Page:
Irish voters hold enlargement in their hands

  • 2002-10-17
  • Jitendra Joshi

Ireland will make or break the European Union's enlargement when it votes in a referendum later this month, EU officials warned.

Despite EU approval for 10 new members to join the bloc in 2004, the plan could be scrapped indefinitely if Irish voters refuse to ratify the Treaty of Nice that governs enlargement.

Each EU member must ratify the treaty, named after the French resort town where it was signed, but Ireland is the only country that puts it to a referendum. Voters have already rejected it once, and a second "no" vote on Oct. 19 will kill it.

"If the Treaty of Nice is rejected in Ireland again, then I do not know how we can continue with enlargement. I do not even know whether we'll continue," said Guenther Verheugen, the EU's top enlargement commissioner. "This treaty is a precondition of enlargement."

Signed in 2000, the treaty sets up the reforms necessary for a larger EU to function.

Irish voters first rejected the treaty in June 2001, sending shock waves throughout Europe.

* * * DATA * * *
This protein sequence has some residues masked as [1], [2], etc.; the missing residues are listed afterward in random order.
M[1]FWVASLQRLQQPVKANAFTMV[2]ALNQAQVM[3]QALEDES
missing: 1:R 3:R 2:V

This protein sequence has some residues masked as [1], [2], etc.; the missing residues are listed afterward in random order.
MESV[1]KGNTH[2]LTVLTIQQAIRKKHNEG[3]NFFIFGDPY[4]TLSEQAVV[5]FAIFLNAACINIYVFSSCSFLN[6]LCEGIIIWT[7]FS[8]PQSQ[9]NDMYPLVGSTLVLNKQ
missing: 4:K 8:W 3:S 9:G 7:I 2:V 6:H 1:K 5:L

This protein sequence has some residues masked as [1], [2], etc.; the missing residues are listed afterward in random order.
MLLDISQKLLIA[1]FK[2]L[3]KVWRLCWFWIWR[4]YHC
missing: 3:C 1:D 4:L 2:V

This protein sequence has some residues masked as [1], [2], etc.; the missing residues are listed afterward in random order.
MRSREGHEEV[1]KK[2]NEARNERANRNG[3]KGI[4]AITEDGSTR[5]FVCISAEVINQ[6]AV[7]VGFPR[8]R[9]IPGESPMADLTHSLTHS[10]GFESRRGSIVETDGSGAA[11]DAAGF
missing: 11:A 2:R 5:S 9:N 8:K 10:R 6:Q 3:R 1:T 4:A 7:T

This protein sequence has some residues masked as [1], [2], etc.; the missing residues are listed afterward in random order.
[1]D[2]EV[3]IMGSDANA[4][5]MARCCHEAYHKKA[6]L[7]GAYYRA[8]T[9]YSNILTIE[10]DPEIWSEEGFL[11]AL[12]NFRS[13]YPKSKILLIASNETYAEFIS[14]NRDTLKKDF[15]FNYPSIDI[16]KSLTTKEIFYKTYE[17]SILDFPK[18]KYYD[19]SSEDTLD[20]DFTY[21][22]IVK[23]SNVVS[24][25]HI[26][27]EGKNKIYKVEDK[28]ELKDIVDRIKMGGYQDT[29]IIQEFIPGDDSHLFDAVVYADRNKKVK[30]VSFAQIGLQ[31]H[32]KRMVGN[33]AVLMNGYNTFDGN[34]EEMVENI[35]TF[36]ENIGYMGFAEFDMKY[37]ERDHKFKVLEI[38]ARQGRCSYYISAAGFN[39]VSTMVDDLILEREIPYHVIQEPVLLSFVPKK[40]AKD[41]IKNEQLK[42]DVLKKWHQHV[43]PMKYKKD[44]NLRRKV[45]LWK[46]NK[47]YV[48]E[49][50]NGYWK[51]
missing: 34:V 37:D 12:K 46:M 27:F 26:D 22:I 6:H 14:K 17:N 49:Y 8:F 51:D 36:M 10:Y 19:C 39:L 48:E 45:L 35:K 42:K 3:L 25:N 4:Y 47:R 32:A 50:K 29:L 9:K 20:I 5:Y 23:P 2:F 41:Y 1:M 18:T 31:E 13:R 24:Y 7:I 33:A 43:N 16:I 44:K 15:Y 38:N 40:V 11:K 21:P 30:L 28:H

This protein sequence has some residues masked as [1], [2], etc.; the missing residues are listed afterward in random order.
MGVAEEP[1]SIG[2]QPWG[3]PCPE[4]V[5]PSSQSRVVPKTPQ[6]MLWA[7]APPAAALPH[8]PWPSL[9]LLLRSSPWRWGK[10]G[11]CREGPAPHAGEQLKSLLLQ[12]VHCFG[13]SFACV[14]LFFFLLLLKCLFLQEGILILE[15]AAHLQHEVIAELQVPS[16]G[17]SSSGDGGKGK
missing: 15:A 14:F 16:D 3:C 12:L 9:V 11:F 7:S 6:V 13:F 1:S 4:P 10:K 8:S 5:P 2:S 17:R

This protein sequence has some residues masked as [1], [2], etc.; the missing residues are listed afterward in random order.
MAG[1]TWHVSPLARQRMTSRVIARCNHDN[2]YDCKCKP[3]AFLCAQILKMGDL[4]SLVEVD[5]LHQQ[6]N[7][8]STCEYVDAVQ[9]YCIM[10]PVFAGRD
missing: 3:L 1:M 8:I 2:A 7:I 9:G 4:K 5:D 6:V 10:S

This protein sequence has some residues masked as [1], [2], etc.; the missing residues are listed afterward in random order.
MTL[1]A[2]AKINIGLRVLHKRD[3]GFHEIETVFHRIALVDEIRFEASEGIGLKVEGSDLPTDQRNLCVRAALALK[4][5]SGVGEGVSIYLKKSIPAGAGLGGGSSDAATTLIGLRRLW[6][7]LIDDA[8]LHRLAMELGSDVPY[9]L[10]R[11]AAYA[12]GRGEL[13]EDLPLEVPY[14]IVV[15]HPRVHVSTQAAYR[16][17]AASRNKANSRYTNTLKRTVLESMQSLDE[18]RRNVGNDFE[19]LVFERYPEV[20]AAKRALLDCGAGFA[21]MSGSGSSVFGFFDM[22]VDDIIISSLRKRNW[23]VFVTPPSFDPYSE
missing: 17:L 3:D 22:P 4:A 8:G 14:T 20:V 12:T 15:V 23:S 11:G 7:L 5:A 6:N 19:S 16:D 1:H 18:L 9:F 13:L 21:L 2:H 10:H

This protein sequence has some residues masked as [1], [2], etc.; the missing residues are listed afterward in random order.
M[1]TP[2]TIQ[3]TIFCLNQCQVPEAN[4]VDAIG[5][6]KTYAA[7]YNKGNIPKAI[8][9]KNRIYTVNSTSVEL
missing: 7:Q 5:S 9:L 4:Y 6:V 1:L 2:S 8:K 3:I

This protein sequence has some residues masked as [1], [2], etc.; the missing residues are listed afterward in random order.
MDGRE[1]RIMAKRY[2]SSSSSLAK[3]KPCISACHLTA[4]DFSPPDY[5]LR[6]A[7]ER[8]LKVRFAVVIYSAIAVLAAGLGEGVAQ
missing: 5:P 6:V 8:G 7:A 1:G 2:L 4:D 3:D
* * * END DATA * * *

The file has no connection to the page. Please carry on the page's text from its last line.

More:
"If they say 'no', there's no reason to hide it, we'll be in a crisis," said Danish Prime Minister Anders Fogh Rasmussen, whose country holds the EU's rotating presidency through the end of the year. "There is no plan B."

Other EU officials have also stressed that the union lacks a backup plan to keep enlargement on track should Ireland reject Nice, and Brussels has appealed to the Irish to vote "yes."

"The wisdom of the Irish electorate will help it take into account the desire, the needs, the hopes of these nations in Europe that want to become part of our family," Verheugen said.

The lengthy treaty spells out a streamlined decision-making process to ensure that the EU is not paralyzed by the competing demands of its new, more complex membership.

It details the votes each country has at leaders' and ministerial meetings, its representation on the European Commission, the EU's executive arm and in the European Parliament.

"The Irish people must realize how important the stakes are, and we hope the result is favorable," he said after the commission's enlargement report was published.

Pat Cox, the Irishman who serves as president of the European Parliament, said his compatriots had gained much from EU membership, referring to vast structural funds that have been a shot in the arm to the Irish economy, and had a "powerful responsibility" to others.

He called on them "to understand that 10 candidate states are now calling, and you should use the opportunity in a referendum on Oct. 19 to remove one of the last bricks of the Berlin Wall."